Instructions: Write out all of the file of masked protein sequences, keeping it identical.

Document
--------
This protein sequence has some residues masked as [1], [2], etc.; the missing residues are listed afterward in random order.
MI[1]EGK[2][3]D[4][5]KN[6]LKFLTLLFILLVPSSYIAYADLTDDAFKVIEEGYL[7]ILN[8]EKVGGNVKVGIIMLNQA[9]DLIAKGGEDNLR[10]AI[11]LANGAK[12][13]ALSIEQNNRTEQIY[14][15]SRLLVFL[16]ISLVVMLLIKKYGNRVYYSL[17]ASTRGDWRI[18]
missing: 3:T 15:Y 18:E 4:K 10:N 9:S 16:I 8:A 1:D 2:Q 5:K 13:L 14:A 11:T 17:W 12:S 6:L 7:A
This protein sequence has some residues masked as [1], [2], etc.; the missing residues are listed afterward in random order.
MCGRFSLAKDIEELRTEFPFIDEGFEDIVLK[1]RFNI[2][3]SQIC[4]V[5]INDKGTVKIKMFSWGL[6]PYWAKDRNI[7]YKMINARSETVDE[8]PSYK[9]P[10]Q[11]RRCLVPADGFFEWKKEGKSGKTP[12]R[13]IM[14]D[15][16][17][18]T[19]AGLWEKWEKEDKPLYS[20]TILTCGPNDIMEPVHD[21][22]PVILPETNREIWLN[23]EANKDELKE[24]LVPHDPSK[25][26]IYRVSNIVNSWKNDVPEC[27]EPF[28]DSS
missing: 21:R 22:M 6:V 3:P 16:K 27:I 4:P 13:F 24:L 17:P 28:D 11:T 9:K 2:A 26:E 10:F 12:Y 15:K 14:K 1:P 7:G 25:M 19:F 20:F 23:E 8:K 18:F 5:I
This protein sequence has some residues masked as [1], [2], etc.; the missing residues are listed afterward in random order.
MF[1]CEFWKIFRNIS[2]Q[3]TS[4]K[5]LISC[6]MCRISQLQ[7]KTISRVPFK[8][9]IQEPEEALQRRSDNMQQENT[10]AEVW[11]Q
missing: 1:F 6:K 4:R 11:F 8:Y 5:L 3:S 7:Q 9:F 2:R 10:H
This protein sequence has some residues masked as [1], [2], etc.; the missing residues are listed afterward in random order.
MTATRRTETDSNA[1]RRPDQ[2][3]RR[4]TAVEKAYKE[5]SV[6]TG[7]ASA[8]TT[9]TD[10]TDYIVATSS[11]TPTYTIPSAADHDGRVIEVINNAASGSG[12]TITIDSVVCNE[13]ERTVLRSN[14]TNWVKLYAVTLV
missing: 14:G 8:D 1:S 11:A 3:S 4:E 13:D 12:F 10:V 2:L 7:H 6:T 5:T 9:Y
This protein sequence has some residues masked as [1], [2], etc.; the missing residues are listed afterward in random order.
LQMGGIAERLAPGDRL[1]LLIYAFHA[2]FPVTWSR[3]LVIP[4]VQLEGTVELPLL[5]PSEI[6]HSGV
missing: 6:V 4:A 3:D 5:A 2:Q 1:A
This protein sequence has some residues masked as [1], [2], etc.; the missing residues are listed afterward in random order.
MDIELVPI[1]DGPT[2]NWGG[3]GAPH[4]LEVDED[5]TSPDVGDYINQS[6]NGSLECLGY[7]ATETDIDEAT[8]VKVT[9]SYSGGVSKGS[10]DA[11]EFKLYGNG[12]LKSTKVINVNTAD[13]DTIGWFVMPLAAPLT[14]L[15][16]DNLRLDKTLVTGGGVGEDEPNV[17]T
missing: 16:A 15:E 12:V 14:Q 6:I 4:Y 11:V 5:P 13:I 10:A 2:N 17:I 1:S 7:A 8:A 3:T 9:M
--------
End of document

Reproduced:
This protein sequence has some residues masked as [1], [2], etc.; the missing residues are listed afterward in random order.
MI[1]EGK[2][3]D[4][5]KN[6]LKFLTLLFILLVPSSYIAYADLTDDAFKVIEEGYL[7]ILN[8]EKVGGNVKVGIIMLNQA[9]DLIAKGGEDNLR[10]AI[11]LANGAK[12][13]ALSIEQNNRTEQIY[14][15]SRLLVFL[16]ISLVVMLLIKKYGNRVYYSL[17]ASTRGDWRI[18]
missing: 3:T 15:Y 18:E 4:K 10:N 9:S 16:I 8:A 1:D 2:Q 5:K 13:L 14:A 11:T 17:W 12:S 6:L 7:A
This protein sequence has some residues masked as [1], [2], etc.; the missing residues are listed afterward in random order.
MCGRFSLAKDIEELRTEFPFIDEGFEDIVLK[1]RFNI[2][3]SQIC[4]V[5]INDKGTVKIKMFSWGL[6]PYWAKDRNI[7]YKMINARSETVDE[8]PSYK[9]P[10]Q[11]RRCLVPADGFFEWKKEGKSGKTP[12]R[13]IM[14]D[15][16][17][18]T[19]AGLWEKWEKEDKPLYS[20]TILTCGPNDIMEPVHD[21][22]PVILPETNREIWLN[23]EANKDELKE[24]LVPHDPSK[25][26]IYRVSNIVNSWKNDVPEC[27]EPF[28]DSS
missing: 21:R 22:M 6:V 3:P 16:K 27:I 4:P 13:F 24:L 17:P 28:D 11:T 9:K 2:A 26:E 10:F 12:Y 15:K 14:K 1:P 7:G 25:M 19:F 20:F 23:E 8:K 18:F 5:I
This protein sequence has some residues masked as [1], [2], etc.; the missing residues are listed afterward in random order.
MF[1]CEFWKIFRNIS[2]Q[3]TS[4]K[5]LISC[6]MCRISQLQ[7]KTISRVPFK[8][9]IQEPEEALQRRSDNMQQENT[10]AEVW[11]Q
missing: 1:F 6:K 4:R 11:F 8:Y 5:L 3:S 7:Q 9:F 2:R 10:H
This protein sequence has some residues masked as [1], [2], etc.; the missing residues are listed afterward in random order.
MTATRRTETDSNA[1]RRPDQ[2][3]RR[4]TAVEKAYKE[5]SV[6]TG[7]ASA[8]TT[9]TD[10]TDYIVATSS[11]TPTYTIPSAADHDGRVIEVINNAASGSG[12]TITIDSVVCNE[13]ERTVLRSN[14]TNWVKLYAVTLV
missing: 14:G 8:D 1:S 11:A 3:S 4:E 13:D 12:F 10:V 2:L 7:H 6:T 5:T 9:Y
This protein sequence has some residues masked as [1], [2], etc.; the missing residues are listed afterward in random order.
LQMGGIAERLAPGDRL[1]LLIYAFHA[2]FPVTWSR[3]LVIP[4]VQLEGTVELPLL[5]PSEI[6]HSGV
missing: 6:V 4:A 3:D 5:A 2:Q 1:A
This protein sequence has some residues masked as [1], [2], etc.; the missing residues are listed afterward in random order.
MDIELVPI[1]DGPT[2]NWGG[3]GAPH[4]LEVDED[5]TSPDVGDYINQS[6]NGSLECLGY[7]ATETDIDEAT[8]VKVT[9]SYSGGVSKGS[10]DA[11]EFKLYGNG[12]LKSTKVINVNTAD[13]DTIGWFVMPLAAPLT[14]L[15][16]DNLRLDKTLVTGGGVGEDEPNV[17]T
missing: 16:A 15:E 12:V 14:Q 6:I 4:Y 11:V 5:P 13:I 10:A 2:N 17:I 1:S 7:A 8:A 3:T 9:M